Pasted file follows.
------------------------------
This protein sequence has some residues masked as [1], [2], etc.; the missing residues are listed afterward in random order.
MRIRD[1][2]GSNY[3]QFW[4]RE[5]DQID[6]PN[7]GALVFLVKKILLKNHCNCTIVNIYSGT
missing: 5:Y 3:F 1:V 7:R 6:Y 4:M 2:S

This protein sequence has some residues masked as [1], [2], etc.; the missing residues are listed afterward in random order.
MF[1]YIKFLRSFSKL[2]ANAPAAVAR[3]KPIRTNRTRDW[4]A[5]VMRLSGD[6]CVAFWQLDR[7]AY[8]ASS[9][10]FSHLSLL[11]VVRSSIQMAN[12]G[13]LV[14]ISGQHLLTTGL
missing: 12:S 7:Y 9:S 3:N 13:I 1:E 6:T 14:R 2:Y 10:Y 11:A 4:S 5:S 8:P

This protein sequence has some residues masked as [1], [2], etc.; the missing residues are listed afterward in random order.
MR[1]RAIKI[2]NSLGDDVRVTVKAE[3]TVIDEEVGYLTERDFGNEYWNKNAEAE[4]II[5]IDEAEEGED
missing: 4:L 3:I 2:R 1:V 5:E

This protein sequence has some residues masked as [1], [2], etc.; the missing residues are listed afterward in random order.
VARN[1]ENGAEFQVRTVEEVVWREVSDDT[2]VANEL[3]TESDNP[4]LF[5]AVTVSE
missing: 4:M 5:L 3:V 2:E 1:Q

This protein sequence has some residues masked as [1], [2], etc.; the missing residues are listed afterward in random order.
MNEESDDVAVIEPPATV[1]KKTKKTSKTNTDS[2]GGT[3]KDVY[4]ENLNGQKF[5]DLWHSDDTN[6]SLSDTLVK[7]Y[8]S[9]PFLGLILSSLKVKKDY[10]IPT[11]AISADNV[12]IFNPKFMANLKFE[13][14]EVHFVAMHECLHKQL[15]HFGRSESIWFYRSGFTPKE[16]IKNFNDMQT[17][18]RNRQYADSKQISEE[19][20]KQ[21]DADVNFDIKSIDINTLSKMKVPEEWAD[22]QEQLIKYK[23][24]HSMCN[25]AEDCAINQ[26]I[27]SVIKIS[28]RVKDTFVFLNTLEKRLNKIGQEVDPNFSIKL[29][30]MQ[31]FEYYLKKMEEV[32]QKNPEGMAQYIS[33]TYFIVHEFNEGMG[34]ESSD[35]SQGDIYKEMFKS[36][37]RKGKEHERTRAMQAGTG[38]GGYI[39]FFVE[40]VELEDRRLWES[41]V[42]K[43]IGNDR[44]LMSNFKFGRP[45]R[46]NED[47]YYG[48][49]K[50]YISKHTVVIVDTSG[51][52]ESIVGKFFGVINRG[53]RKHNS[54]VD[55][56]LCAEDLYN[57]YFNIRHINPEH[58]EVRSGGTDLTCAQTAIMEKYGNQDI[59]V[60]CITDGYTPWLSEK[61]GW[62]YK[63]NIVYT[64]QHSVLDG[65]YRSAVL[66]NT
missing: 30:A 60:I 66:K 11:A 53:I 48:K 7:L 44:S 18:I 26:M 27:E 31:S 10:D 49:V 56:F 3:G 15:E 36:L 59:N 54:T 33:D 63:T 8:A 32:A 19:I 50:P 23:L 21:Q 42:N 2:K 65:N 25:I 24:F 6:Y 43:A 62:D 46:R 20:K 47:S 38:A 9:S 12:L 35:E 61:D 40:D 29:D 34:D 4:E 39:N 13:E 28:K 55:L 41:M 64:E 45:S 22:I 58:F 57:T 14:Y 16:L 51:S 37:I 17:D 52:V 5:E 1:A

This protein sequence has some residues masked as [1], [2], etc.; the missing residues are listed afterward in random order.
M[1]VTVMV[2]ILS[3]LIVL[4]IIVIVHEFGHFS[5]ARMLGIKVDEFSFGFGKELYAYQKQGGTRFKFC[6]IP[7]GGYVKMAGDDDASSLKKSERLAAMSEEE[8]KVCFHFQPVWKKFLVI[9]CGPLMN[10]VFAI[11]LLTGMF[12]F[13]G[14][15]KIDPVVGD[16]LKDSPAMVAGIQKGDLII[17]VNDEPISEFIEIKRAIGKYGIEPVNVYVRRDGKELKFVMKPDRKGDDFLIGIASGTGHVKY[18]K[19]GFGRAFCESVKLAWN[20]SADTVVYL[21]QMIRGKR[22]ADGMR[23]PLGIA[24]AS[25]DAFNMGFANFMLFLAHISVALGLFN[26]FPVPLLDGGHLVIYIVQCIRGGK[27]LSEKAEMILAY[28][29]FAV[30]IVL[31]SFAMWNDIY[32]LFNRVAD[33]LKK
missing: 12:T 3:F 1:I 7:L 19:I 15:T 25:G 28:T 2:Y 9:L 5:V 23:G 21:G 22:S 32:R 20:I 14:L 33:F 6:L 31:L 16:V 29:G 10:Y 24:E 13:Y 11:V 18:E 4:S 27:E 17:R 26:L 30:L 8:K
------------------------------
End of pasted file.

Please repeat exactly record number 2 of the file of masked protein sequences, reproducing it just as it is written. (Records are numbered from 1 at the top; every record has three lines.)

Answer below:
This protein sequence has some residues masked as [1], [2], etc.; the missing residues are listed afterward in random order.
MF[1]YIKFLRSFSKL[2]ANAPAAVAR[3]KPIRTNRTRDW[4]A[5]VMRLSGD[6]CVAFWQLDR[7]AY[8]ASS[9][10]FSHLSLL[11]VVRSSIQMAN[12]G[13]LV[14]ISGQHLLTTGL
missing: 12:S 7:Y 9:S 3:N 13:I 1:E 6:T 14:R 2:Y 10:Y 11:A 4:S 5:S 8:P